This is a very special recording, commercially released for the first time in 2015 thanks to the graciousness of radio station WNYC, which captured this concert at the Inter-Media Arts Center (IMAC), Huntington, NY, in 1991. Senior WNYC Concert Recording Engineer Ed Haber provides his recollection, as recounted at on May 22, 2014, the 100th anniversary of Sun Ra’s earthly arrival:

"Between 1979 and 1981 I’d regularly go to the Squat Theatre to see Sun Ra and His Arkestra. Located on West 23rd Street in Chelsea, Squat was just below street level, with windows open to the street. It was the perfect venue for Sun Ra, and the Arkestra marching in singing "Space Is the Place" was a sight to behold. Fast-forward ten years when I had the thrill of recording Sun Ra for WNYC at the Inter-Media Arts Center in Huntington, New York. Listening to the tapes now, stripped of the Arkestra's visual theatricality, I’m reminded of how well Sun Ra synthesized so many elements of 20th century jazz, from swing to the avant-garde. But regardless of style, the joy in the music comes through with every note. This concert was just two years before Sun Ra's "earthly departure," yet his piano playing is still so vibrant and really drives the proceedings.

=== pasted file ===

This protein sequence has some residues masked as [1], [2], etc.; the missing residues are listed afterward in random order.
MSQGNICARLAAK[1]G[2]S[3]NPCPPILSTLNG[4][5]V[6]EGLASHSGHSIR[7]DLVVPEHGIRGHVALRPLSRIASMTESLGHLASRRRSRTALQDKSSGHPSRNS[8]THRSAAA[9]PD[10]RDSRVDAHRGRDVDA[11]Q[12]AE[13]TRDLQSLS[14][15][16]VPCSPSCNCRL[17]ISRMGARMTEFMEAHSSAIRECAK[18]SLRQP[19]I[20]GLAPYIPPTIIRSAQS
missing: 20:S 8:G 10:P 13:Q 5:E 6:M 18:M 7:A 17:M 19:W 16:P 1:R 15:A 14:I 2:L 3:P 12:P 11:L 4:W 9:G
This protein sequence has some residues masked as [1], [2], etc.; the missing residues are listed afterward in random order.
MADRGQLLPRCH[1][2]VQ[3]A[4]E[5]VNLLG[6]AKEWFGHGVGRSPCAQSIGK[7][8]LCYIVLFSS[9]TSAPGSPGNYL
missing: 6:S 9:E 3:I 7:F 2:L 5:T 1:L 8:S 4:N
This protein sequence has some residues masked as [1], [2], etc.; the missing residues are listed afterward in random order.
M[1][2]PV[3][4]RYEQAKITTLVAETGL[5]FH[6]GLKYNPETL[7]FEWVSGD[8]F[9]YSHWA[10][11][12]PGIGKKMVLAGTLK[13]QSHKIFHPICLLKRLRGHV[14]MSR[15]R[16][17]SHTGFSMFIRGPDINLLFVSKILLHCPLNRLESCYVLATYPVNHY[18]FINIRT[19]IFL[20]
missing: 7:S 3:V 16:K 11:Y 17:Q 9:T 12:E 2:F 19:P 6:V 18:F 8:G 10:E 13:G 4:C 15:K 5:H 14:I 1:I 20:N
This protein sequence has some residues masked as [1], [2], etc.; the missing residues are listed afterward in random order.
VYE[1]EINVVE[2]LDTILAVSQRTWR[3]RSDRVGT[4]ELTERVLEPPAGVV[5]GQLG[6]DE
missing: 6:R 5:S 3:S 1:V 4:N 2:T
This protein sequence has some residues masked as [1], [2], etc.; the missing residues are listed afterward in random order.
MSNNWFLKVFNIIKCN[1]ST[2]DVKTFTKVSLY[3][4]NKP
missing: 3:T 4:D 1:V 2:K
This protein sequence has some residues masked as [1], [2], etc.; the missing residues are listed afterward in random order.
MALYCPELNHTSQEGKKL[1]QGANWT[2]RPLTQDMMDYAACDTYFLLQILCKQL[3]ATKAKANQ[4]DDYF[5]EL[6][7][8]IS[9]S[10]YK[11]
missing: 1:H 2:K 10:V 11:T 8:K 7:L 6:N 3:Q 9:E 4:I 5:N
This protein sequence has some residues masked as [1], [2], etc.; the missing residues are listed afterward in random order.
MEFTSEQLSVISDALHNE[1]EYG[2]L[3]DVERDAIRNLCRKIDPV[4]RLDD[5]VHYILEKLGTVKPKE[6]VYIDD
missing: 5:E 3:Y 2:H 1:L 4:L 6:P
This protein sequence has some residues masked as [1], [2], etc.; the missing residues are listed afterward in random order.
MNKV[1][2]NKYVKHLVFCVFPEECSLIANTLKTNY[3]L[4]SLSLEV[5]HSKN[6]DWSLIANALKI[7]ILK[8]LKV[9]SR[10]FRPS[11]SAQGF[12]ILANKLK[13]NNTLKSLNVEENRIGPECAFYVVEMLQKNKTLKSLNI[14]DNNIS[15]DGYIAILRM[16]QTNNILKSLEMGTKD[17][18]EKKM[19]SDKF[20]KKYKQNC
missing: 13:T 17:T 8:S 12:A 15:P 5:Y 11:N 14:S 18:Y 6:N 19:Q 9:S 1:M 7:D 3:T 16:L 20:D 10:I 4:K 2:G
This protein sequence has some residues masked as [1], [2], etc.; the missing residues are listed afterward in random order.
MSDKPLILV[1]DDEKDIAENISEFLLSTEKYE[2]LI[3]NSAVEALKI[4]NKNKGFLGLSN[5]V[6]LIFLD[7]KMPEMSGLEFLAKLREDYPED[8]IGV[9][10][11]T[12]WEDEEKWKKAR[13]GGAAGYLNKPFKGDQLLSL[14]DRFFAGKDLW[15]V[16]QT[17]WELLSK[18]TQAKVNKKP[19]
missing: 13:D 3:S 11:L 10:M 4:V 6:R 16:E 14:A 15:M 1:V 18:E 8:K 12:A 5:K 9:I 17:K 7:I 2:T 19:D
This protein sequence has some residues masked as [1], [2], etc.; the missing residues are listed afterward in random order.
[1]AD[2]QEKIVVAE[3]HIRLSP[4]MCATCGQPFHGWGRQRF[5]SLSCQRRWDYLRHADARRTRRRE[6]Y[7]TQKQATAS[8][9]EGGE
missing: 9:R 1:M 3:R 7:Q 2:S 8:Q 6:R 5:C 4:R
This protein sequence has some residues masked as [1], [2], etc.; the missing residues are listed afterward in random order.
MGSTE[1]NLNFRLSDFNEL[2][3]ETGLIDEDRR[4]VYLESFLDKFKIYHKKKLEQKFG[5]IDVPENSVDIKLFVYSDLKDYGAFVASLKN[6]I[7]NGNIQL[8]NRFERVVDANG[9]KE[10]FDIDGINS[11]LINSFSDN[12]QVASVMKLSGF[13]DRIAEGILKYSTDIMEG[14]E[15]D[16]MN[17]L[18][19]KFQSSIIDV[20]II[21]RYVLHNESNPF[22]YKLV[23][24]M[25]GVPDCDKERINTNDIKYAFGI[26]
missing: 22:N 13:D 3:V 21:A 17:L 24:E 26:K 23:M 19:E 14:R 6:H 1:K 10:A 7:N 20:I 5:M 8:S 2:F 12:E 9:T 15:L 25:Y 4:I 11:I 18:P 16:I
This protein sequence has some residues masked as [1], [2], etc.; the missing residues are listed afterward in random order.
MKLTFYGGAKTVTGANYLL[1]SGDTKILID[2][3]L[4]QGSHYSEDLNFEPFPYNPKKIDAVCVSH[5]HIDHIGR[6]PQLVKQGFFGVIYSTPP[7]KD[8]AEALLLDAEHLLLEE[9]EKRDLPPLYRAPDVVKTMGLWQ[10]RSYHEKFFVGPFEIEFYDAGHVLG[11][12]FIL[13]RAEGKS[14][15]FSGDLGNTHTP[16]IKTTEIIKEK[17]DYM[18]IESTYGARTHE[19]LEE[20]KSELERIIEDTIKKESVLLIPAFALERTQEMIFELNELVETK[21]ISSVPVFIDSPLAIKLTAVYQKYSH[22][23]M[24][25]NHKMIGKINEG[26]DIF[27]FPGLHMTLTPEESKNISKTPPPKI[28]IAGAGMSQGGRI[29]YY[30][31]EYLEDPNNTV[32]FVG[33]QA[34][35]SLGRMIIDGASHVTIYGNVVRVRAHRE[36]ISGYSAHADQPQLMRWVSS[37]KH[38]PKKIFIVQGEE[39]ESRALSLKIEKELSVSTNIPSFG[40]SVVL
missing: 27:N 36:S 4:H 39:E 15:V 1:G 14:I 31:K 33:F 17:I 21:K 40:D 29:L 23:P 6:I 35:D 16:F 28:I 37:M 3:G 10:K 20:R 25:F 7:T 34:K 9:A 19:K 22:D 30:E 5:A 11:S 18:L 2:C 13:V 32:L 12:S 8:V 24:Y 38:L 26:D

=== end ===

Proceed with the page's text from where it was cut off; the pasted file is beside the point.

"Convenient, portable multi-track recording equipment was not widely available in 1991, and WNYC’s concert recordings at the time were exclusively direct to two-track mixes. (In fact, this was a digital 2-track recording using the DBX-700 digital audio processor which employed delta modulation rather than the more common PCM to convert the analog signal to digital.) At this concert one of our maintenance engineers, Karen Burdick, sat in the front row and relayed cues as to who was about to solo (we were probably mixing in the lighting booth in the back of the hall), and Michael DeMark (now Technical Director of Minnesota Public Radio's The Current) did a great mix."